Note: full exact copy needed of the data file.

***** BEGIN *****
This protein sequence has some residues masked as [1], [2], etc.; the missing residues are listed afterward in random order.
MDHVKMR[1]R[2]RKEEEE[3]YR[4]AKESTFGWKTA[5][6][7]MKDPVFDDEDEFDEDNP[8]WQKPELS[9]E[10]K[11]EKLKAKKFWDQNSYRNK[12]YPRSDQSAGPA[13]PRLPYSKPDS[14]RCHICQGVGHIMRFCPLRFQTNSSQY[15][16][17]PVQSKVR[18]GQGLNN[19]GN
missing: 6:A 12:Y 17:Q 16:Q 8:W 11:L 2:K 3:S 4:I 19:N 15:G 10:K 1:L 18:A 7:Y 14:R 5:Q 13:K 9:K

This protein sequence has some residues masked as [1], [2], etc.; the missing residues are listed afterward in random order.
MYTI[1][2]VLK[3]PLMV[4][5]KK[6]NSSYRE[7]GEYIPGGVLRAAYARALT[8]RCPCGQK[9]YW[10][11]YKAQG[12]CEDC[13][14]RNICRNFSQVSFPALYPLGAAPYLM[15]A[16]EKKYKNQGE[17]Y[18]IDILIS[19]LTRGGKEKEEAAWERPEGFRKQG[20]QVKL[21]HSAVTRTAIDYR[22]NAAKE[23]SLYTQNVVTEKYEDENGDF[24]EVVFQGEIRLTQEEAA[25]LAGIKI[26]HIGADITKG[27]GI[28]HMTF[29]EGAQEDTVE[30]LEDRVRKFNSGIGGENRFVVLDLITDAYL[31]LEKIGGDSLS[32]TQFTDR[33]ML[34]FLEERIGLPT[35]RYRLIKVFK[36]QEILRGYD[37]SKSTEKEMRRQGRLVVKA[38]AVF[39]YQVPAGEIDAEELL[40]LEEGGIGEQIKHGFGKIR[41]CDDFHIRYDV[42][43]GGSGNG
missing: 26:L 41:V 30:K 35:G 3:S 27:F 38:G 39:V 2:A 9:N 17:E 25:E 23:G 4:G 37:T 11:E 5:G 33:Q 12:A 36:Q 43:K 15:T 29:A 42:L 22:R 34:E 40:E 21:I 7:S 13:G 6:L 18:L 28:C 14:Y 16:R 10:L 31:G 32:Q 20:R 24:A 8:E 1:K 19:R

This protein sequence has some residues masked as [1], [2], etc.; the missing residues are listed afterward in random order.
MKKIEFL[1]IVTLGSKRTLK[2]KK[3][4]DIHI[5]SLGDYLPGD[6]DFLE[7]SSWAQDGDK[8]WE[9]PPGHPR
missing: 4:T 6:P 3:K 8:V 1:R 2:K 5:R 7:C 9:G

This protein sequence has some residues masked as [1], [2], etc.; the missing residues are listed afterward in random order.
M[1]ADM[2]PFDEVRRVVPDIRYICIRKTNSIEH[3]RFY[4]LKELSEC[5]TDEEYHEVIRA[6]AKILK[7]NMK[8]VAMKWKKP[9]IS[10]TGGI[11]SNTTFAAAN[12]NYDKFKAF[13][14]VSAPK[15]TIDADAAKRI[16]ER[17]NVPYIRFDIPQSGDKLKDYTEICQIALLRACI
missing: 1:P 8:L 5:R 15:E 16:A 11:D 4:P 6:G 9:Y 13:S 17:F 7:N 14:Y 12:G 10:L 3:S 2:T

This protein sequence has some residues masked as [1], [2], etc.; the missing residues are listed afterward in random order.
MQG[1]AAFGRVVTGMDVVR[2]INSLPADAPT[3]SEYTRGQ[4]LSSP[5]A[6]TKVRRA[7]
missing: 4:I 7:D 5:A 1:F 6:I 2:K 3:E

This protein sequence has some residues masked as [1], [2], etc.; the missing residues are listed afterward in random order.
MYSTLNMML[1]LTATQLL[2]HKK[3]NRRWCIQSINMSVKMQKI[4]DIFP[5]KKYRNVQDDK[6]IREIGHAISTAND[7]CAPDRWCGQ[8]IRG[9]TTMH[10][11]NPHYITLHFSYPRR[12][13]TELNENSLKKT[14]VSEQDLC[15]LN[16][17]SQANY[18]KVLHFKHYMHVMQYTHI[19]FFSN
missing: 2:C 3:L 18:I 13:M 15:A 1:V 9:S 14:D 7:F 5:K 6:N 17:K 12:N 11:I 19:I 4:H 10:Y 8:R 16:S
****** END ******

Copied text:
This protein sequence has some residues masked as [1], [2], etc.; the missing residues are listed afterward in random order.
MDHVKMR[1]R[2]RKEEEE[3]YR[4]AKESTFGWKTA[5][6][7]MKDPVFDDEDEFDEDNP[8]WQKPELS[9]E[10]K[11]EKLKAKKFWDQNSYRNK[12]YPRSDQSAGPA[13]PRLPYSKPDS[14]RCHICQGVGHIMRFCPLRFQTNSSQY[15][16][17]PVQSKVR[18]GQGLNN[19]GN
missing: 6:A 12:Y 17:Q 16:Q 8:W 11:L 2:K 3:S 4:I 19:N 15:G 10:K 1:L 18:A 7:Y 14:R 5:Q 13:K 9:K

This protein sequence has some residues masked as [1], [2], etc.; the missing residues are listed afterward in random order.
MYTI[1][2]VLK[3]PLMV[4][5]KK[6]NSSYRE[7]GEYIPGGVLRAAYARALT[8]RCPCGQK[9]YW[10][11]YKAQG[12]CEDC[13][14]RNICRNFSQVSFPALYPLGAAPYLM[15]A[16]EKKYKNQGE[17]Y[18]IDILIS[19]LTRGGKEKEEAAWERPEGFRKQG[20]QVKL[21]HSAVTRTAIDYR[22]NAAKE[23]SLYTQNVVTEKYEDENGDF[24]EVVFQGEIRLTQEEAA[25]LAGIKI[26]HIGADITKG[27]GI[28]HMTF[29]EGAQEDTVE[30]LEDRVRKFNSGIGGENRFVVLDLITDAYL[31]LEKIGGDSLS[32]TQFTDR[33]ML[34]FLEERIGLPT[35]RYRLIKVFK[36]QEILRGYD[37]SKSTEKEMRRQGRLVVKA[38]AVF[39]YQVPAGEIDAEELL[40]LEEGGIGEQIKHGFGKIR[41]CDDFHIRYDV[42][43]GGSGNG
missing: 26:L 41:V 30:K 35:G 3:S 27:F 38:G 39:V 2:A 9:N 17:E 25:E 23:G 4:G 37:T 11:E 5:G 33:Q 12:A 36:Q 43:K 15:T 29:A 42:L 22:R 34:E 40:E 21:I 7:S 13:G 6:L 18:L 28:C 14:Y 16:R 10:L 31:G 32:Q 20:R 24:A 8:E 1:K 19:R

This protein sequence has some residues masked as [1], [2], etc.; the missing residues are listed afterward in random order.
MKKIEFL[1]IVTLGSKRTLK[2]KK[3][4]DIHI[5]SLGDYLPGD[6]DFLE[7]SSWAQDGDK[8]WE[9]PPGHPR
missing: 4:T 6:P 3:K 8:V 1:R 2:K 5:R 7:C 9:G

This protein sequence has some residues masked as [1], [2], etc.; the missing residues are listed afterward in random order.
M[1]ADM[2]PFDEVRRVVPDIRYICIRKTNSIEH[3]RFY[4]LKELSEC[5]TDEEYHEVIRA[6]AKILK[7]NMK[8]VAMKWKKP[9]IS[10]TGGI[11]SNTTFAAAN[12]NYDKFKAF[13][14]VSAPK[15]TIDADAAKRI[16]ER[17]NVPYIRFDIPQSGDKLKDYTEICQIALLRACI
missing: 1:P 8:L 5:R 15:E 16:A 11:D 4:P 6:G 9:Y 13:S 17:F 7:N 14:Y 12:G 10:L 3:S 2:T

This protein sequence has some residues masked as [1], [2], etc.; the missing residues are listed afterward in random order.
MQG[1]AAFGRVVTGMDVVR[2]INSLPADAPT[3]SEYTRGQ[4]LSSP[5]A[6]TKVRRA[7]
missing: 4:I 7:D 5:A 1:F 6:I 2:K 3:E

This protein sequence has some residues masked as [1], [2], etc.; the missing residues are listed afterward in random order.
MYSTLNMML[1]LTATQLL[2]HKK[3]NRRWCIQSINMSVKMQKI[4]DIFP[5]KKYRNVQDDK[6]IREIGHAISTAND[7]CAPDRWCGQ[8]IRG[9]TTMH[10][11]NPHYITLHFSYPRR[12][13]TELNENSLKKT[14]VSEQDLC[15]LN[16][17]SQANY[18]KVLHFKHYMHVMQYTHI[19]FFSN
missing: 2:C 3:L 18:I 13:M 15:A 1:V 9:S 14:D 7:F 5:K 6:N 17:K 12:N 11:I 19:I 4:H 10:Y 8:R 16:S